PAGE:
When using a carousel component in a Fusion web application, you create the component using the Data Controls Panel. You also use a managed bean to handle the carousel spin event and for other logic you may need to display your items.

Before you begin:

It may be helpful to have an understanding of the options that are available to you when you create a calendar. For more information, see Section 32.3, "Using the ADF Faces Carousel Component."

You will need to complete these tasks:

  1. Create a view object for the collection to be displayed in the carousel.

  2. Define the view object with the following minimum set of attributes:

    • Title, which will be displayed below the image in the carousel

    • Short description used for text displayed when the user mouses over the image

To create a databound carousel component:

  1. From the Data Controls panel, drag the collection for the view object on to the page and select Carousel from the context menu.

  2. In the Property Inspector, in the Behavior section, bind the CarouselSpinListener to a handler method that handles the spinning of the carousel when you need logic to be executed when the carousel spin is executed. Example 32-3 shows the handler methods that might be used to handle the display of product images for the Products view object used to create the carousel:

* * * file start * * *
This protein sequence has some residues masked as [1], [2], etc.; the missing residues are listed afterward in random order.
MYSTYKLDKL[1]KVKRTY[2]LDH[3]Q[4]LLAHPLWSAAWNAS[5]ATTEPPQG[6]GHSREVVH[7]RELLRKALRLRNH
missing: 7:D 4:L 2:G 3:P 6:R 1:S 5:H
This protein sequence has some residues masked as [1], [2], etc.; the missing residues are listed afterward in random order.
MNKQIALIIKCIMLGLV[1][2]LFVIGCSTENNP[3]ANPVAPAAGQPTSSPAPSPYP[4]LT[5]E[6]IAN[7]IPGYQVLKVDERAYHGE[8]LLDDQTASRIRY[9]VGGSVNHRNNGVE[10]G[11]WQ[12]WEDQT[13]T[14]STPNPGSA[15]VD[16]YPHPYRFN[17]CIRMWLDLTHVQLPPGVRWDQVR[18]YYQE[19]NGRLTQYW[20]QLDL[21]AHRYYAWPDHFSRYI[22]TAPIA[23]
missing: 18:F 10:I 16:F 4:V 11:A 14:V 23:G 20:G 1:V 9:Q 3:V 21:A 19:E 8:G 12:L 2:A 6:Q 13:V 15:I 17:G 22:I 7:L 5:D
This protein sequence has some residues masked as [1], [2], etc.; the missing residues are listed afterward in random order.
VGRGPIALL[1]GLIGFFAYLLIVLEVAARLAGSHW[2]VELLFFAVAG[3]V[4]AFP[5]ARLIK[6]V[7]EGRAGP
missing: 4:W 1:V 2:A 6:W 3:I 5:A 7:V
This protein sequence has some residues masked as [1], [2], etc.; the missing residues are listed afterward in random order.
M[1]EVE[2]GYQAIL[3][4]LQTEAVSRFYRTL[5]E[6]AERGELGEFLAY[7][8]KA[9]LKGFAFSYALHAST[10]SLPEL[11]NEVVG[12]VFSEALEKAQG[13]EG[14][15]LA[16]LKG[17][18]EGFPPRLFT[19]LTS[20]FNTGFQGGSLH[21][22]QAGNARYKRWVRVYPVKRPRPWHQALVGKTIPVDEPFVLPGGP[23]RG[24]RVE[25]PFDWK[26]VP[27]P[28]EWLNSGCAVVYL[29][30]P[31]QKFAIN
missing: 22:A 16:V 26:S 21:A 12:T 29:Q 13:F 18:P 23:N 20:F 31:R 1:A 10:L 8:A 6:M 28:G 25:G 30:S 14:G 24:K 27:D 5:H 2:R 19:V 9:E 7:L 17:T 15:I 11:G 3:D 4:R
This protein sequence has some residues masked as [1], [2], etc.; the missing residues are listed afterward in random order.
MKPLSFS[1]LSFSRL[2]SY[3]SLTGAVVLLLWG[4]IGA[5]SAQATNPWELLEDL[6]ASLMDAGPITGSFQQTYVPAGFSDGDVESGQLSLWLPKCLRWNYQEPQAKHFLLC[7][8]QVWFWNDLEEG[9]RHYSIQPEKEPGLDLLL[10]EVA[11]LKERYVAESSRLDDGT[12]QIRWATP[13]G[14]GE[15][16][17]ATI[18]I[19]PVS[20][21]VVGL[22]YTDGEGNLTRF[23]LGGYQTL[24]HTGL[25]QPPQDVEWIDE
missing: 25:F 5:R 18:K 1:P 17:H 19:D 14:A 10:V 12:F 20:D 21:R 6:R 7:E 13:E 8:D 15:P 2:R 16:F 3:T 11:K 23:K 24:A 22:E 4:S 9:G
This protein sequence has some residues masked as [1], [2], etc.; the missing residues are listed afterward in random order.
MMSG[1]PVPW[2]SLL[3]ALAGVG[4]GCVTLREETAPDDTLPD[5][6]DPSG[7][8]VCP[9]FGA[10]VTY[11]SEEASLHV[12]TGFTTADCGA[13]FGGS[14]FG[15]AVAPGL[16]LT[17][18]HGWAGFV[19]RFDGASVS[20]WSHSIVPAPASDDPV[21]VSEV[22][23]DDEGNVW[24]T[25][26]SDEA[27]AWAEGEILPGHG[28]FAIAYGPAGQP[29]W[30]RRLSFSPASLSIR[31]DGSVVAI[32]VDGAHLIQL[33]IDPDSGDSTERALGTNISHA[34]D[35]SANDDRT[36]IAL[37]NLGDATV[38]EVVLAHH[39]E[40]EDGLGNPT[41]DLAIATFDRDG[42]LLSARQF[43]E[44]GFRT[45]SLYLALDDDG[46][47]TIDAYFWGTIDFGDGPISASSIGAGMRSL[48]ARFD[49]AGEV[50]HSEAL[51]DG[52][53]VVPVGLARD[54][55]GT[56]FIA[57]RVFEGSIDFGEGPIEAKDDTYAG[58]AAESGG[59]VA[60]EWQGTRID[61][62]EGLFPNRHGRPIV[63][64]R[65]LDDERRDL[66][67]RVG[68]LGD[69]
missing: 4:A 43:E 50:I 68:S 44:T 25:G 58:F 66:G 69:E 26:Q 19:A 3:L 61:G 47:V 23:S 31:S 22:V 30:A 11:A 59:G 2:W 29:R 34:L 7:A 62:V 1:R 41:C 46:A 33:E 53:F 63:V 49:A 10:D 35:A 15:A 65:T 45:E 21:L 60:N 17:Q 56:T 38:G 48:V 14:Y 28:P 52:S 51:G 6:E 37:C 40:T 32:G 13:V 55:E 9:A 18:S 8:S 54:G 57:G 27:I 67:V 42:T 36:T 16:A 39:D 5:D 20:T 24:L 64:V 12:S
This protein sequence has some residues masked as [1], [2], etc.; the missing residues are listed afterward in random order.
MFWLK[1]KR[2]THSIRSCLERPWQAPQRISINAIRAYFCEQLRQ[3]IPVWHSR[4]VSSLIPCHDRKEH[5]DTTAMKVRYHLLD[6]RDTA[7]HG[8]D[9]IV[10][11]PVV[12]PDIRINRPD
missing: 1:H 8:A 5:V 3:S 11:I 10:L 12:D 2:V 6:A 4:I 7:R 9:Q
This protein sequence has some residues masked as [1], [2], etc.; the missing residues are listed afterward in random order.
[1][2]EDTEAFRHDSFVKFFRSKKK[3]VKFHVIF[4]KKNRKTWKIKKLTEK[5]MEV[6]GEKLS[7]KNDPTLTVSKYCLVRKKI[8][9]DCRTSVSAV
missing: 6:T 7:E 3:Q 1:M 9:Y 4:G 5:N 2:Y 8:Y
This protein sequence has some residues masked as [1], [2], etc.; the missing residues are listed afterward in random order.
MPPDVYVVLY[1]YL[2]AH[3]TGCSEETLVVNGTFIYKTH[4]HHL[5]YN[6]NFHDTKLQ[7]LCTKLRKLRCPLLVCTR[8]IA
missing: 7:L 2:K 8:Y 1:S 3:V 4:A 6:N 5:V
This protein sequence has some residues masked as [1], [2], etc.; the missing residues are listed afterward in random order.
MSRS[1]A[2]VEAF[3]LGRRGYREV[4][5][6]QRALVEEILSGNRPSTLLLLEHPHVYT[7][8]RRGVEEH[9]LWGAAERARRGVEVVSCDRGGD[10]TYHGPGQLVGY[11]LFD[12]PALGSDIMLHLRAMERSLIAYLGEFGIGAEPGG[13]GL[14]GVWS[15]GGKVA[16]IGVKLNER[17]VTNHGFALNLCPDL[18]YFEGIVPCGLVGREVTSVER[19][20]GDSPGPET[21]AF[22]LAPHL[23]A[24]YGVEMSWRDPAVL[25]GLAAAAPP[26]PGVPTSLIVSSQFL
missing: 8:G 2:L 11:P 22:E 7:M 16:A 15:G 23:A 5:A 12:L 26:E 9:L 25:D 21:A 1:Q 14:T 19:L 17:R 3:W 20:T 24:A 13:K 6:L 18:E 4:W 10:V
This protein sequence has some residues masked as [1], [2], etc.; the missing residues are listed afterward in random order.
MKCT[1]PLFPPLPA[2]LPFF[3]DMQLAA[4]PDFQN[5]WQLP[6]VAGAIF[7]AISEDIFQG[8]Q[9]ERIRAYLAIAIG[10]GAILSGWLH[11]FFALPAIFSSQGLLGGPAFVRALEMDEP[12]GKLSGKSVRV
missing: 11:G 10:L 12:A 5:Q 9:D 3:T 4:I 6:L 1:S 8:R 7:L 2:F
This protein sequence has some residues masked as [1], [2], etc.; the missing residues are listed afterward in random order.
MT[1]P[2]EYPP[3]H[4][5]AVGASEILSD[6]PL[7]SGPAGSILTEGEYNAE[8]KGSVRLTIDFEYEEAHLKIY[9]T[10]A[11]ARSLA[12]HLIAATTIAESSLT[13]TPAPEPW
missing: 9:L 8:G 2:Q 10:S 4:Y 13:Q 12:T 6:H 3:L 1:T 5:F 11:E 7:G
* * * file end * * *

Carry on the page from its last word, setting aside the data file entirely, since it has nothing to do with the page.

Example 32-3 Handler for the CarouselSpinEvent

    public void handleCarouselSpin(CarouselSpinEvent event)
    {
      RichCarousel carousel = getCarousel();
      carousel.setRowKey(event.getNewItemKey());
      detailNodeItem = (JUCtrlHierNodeBinding)carousel.getRowData();
    }
    public JUCtrlHierNodeBinding getDetailNodeItem()
    {
    //   Get the initial item
      if(detailNodeItem == null)
      {
        RichCarousel carousel = getCarousel();
        
        Object oldKey = carousel.getRowKey();
        try
          {
             Object key = carousel.getCurrentItemKey();
              getCarousel().setRowKey(key);
              detailNodeItem = (JUCtrlHierNodeBinding)carousel.getRowData();
           }
        finally
         {
           carousel.setRowKey(oldKey);
          }
        }
         
      return detailNodeItem;
    }
       
    
  3. In the Advanced section of the Property Inspector, click the dropdown menu for the Bindings attribute and select Edit. In the Edit Property: Binding dialog, select the managed bean used in Step 2. Create a new property called carousel. This will allow the handler methods to access the carousel object.